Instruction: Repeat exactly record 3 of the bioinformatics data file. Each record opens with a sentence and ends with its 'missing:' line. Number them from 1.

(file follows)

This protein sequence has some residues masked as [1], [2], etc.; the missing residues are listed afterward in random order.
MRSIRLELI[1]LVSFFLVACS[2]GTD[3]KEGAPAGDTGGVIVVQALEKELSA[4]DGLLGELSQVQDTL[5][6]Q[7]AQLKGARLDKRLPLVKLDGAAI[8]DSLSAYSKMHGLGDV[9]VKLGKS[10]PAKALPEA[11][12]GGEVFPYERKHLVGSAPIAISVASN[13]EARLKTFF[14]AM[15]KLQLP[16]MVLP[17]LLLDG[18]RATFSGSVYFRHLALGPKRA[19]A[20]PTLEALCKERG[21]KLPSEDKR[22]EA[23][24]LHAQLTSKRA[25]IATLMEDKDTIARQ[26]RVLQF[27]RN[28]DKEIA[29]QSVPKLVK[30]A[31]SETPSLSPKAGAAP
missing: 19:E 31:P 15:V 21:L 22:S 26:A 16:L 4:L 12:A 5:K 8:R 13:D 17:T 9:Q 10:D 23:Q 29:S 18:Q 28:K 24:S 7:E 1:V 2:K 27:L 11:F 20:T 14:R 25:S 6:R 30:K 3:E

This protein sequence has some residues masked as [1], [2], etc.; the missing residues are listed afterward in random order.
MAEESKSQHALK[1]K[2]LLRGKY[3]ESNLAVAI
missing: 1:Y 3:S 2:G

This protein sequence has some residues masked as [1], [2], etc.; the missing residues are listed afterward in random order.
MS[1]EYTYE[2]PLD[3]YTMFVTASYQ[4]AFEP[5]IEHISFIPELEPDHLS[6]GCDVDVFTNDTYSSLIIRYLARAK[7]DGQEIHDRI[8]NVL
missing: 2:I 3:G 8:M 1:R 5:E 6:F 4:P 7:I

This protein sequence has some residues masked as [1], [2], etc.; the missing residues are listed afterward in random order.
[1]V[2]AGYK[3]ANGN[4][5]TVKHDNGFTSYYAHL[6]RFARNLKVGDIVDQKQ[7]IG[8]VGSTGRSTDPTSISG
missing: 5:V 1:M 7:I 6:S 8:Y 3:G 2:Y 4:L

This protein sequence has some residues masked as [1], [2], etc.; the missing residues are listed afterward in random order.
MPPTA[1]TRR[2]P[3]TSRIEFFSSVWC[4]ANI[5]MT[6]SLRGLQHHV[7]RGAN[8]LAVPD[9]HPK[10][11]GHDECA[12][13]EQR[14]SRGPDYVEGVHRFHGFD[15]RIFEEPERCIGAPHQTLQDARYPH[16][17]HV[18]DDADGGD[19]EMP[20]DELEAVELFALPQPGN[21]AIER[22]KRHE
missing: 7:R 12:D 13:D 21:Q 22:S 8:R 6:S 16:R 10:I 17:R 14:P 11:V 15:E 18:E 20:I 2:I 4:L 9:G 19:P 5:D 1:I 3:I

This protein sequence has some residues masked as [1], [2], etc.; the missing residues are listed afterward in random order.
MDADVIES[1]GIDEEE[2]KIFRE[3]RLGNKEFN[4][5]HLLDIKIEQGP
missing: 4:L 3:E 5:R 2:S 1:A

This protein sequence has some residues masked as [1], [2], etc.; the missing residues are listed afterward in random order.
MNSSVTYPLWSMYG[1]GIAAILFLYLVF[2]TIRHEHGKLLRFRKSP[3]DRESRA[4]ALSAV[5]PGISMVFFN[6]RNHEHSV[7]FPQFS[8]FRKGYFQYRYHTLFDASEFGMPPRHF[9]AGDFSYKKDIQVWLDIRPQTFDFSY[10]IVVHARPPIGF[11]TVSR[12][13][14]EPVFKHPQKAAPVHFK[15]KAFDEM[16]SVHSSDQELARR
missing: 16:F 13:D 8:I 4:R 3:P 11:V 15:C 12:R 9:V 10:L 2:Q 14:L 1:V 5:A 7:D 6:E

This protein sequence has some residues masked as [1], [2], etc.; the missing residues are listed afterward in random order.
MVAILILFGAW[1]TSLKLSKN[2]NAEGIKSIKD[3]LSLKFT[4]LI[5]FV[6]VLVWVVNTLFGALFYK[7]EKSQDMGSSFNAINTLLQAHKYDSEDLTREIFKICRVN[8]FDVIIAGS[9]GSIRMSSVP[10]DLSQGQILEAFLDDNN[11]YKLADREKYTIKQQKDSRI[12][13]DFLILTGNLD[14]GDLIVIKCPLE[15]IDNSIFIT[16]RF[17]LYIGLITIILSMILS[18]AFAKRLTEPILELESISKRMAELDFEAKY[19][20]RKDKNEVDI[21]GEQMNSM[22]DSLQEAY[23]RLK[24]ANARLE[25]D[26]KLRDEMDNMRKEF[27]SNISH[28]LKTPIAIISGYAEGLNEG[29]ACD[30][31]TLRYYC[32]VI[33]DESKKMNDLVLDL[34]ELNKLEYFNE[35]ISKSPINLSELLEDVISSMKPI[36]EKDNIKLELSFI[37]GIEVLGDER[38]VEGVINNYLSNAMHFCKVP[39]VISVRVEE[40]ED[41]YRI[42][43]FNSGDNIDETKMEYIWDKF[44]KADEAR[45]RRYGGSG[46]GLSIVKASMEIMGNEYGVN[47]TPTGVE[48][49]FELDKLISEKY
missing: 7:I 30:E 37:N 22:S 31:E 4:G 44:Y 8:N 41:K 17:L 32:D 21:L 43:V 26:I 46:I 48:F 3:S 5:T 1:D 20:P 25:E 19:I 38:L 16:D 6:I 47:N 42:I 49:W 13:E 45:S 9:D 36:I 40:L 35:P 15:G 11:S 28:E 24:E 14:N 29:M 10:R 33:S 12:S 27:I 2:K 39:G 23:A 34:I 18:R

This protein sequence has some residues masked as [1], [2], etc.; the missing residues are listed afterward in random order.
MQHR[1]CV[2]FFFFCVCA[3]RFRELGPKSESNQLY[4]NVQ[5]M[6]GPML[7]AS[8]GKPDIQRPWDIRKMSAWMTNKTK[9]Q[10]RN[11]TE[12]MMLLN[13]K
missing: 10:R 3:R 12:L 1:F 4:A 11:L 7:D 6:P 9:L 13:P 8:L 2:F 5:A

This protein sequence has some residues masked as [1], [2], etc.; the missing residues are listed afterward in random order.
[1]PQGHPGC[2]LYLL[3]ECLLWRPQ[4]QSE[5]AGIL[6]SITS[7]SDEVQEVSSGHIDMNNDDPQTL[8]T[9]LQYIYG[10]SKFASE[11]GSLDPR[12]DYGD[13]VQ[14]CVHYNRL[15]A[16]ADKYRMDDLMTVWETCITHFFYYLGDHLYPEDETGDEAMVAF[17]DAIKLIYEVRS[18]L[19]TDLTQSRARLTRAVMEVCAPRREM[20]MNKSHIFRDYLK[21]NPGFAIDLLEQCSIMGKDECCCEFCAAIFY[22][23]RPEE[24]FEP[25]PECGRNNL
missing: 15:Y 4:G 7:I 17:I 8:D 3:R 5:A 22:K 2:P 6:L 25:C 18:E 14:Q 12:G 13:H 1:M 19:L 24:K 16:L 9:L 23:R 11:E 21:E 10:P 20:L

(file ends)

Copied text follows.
This protein sequence has some residues masked as [1], [2], etc.; the missing residues are listed afterward in random order.
MS[1]EYTYE[2]PLD[3]YTMFVTASYQ[4]AFEP[5]IEHISFIPELEPDHLS[6]GCDVDVFTNDTYSSLIIRYLARAK[7]DGQEIHDRI[8]NVL
missing: 2:I 3:G 8:M 1:R 5:E 6:F 4:P 7:I